I am besotted and haunted by The Mundane. As I drink my wonderfully mediocre cup of morning coffee, I look at images of paintings online. I am inevitably drawn to those that depict things and people in their “Everydayness”: a forlorn servant carrying a tray; a forgotten overly ripe piece of fruit. I am pulled by that which evokes the loneliness and ennui of everyday life.
I am often alone (though not always lonely) and I find solace–and even joy–in noticing what others might overlook. I take delight in clocking the minutiae that make things and people unique. Give me enough time (and an open heart) and I will locate the grace in almost anyone.
It is my duty–and, perhaps, survival necessity–to embrace and celebrate the mundanity of life. When I do so I find peace. When I do so boredom disintegrates. When I succeed in singing its praises a transformation happens: The Mundane becomes Sublime. No, that is not correct. It is not the external that transforms–I am the thing that transforms.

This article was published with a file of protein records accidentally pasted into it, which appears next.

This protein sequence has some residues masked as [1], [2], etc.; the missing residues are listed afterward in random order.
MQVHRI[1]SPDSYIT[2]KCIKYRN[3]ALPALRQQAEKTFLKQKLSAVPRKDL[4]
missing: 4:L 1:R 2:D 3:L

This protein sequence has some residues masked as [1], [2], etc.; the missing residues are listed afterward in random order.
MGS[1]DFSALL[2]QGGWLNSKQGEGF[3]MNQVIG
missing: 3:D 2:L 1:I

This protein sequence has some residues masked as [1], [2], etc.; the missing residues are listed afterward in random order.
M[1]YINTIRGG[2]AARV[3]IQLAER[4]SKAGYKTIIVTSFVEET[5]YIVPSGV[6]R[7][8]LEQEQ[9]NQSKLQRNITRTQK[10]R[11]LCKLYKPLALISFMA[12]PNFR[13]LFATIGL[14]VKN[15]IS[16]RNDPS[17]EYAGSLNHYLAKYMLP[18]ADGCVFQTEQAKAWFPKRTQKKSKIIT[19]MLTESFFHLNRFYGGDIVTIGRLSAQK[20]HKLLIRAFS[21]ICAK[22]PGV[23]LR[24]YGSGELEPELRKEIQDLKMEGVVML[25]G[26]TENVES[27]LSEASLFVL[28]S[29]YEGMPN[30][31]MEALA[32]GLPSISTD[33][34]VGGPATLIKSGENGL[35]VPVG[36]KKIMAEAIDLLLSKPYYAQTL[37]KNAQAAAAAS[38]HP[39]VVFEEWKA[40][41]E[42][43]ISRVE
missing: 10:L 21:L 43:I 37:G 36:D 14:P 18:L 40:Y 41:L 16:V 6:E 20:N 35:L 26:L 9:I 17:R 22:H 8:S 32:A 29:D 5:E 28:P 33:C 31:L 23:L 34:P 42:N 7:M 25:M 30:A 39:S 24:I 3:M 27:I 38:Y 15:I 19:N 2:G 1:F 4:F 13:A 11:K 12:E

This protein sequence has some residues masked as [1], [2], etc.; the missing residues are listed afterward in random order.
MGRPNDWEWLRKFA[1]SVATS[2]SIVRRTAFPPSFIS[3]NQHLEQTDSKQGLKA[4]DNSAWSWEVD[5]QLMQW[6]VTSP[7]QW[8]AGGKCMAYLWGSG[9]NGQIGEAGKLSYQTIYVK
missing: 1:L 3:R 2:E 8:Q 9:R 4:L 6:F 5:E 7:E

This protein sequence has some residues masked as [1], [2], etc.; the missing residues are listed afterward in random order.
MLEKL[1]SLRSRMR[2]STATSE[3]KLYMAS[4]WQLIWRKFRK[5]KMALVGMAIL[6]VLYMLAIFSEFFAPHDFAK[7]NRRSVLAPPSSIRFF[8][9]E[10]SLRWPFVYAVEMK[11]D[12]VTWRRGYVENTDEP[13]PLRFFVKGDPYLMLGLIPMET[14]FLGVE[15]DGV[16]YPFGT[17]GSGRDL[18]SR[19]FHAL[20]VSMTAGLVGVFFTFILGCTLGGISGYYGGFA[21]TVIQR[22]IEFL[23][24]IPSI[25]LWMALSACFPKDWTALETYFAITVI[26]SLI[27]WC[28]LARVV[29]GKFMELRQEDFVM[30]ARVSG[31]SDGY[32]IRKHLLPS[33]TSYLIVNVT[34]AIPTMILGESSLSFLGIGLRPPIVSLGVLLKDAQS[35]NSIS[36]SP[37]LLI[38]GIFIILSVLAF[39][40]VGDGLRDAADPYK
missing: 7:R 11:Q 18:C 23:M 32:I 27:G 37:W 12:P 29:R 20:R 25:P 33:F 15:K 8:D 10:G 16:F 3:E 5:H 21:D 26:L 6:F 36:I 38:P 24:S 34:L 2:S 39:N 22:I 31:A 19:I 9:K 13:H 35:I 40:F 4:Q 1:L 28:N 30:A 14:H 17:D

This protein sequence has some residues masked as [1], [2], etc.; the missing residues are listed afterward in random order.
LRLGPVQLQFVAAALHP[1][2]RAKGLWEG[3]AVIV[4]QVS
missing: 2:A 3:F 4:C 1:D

The obvious natural beauty of the world does not need me to sing is praises. It sings its own. And it has has countless devotees: a universal choir. But the old stapler on my desk—who will celebrate it if not me? I see where the dust gathers and how it clears up at the highest point where my hand strikes. I have an intimate relationship with this object. I touch it. I touch it more than I touch humans. Disproportionately sized noses, unkempt hair, beat up cars hanging on by a thread, ugly parking lots: they need me. And I need them.